[Pre-RFC] Crates expropriation policy



Define a policy for transferring crates ownership in the case if existing owners can not be reached.


Most of the published crates have bus factor of 1, including crates with “generic” names, which users often will try first. Even today we can see examples of crate owner effective disappearance, which results in an unmaintained crate, deadlocked to the inactive owner. It leads to pollution of crates.io and negatively influences perceived quality of the crates ecosystem. It can be projected that his problem will only become worse in future.

Additionally it’s worth to mention several examples of generic name squatting. While it could have been done with a good intent, it’s not guaranteed that they will be available later (e.g. mahkoh didn’t answer to my emails).

The Policy

  • If someone wants already registered name for their project and current owner(s) can not be contacted, they can write a request in which they are encouraged to show code which is best published under the requested name. The code could be a fork of the crate published under the desired name.
  • Request can be written for crates which were not updated in 12 months.
  • All requests and their current status are made public. (perhaps in a special github repository?) All community members are free to comment and leave their opinions regarding them.
  • crates.io team (or designated sub-team) will review such requests and will try to contact owner(s) of the crate, at least 3 times over 3 months.
  • If one of the owners explicitly says “no” to the transfer, request will be automatically denied, even if the crate does not have any code (i.e. name was squatted). No new “expropriation” requests can be filled for the crate in question for another 6 months.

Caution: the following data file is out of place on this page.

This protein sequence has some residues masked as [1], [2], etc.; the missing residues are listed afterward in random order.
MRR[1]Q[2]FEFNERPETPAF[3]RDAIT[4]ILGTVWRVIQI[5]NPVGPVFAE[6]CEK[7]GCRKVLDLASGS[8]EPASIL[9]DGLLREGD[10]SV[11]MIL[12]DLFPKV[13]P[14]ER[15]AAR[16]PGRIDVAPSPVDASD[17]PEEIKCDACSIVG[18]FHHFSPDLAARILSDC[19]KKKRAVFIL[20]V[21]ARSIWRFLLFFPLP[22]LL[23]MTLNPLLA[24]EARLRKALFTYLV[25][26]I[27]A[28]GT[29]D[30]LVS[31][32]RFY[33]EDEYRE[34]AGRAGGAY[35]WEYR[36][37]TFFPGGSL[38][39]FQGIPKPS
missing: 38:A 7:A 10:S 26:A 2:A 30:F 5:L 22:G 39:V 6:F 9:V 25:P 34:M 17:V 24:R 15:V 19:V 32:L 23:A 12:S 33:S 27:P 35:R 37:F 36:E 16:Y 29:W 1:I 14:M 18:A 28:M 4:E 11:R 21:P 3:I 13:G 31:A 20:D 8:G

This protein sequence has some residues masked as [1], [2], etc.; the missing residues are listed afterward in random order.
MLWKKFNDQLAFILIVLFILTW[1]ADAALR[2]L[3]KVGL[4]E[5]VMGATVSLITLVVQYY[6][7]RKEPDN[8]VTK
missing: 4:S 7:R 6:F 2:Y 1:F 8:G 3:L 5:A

• If the team is unable to establish contact with the owner in 3 months, crate will be transferred to requestee if he/she is still interested in it.
  • If there is several competing requests for the name, the team will make judgement based on the quality of the presented code, its fitness for the name and general community reaction.
  • The team has right to deny request at any time.
  • Crates with malicious code can be expropriated without notice, crate ownership will be revoked and affected crate versions will be yanked.


  • Advertise cargo bus initiative and rely on it.
  • Promote namespaces and active crate forking.
  • More extensive and less conservative squatting policy.
  • Do nothing and rely on “funny” names à la reqwest.

Unresolved questions

  • Timeframes tuning.
  • Do we need security measures against yanking versions or publishing patch updates? It can be used to patch bugs and security vulnerabilities, but also it can be abused as well. (e.g. by publishing malicious code under a new patch version and rely on auto-updates)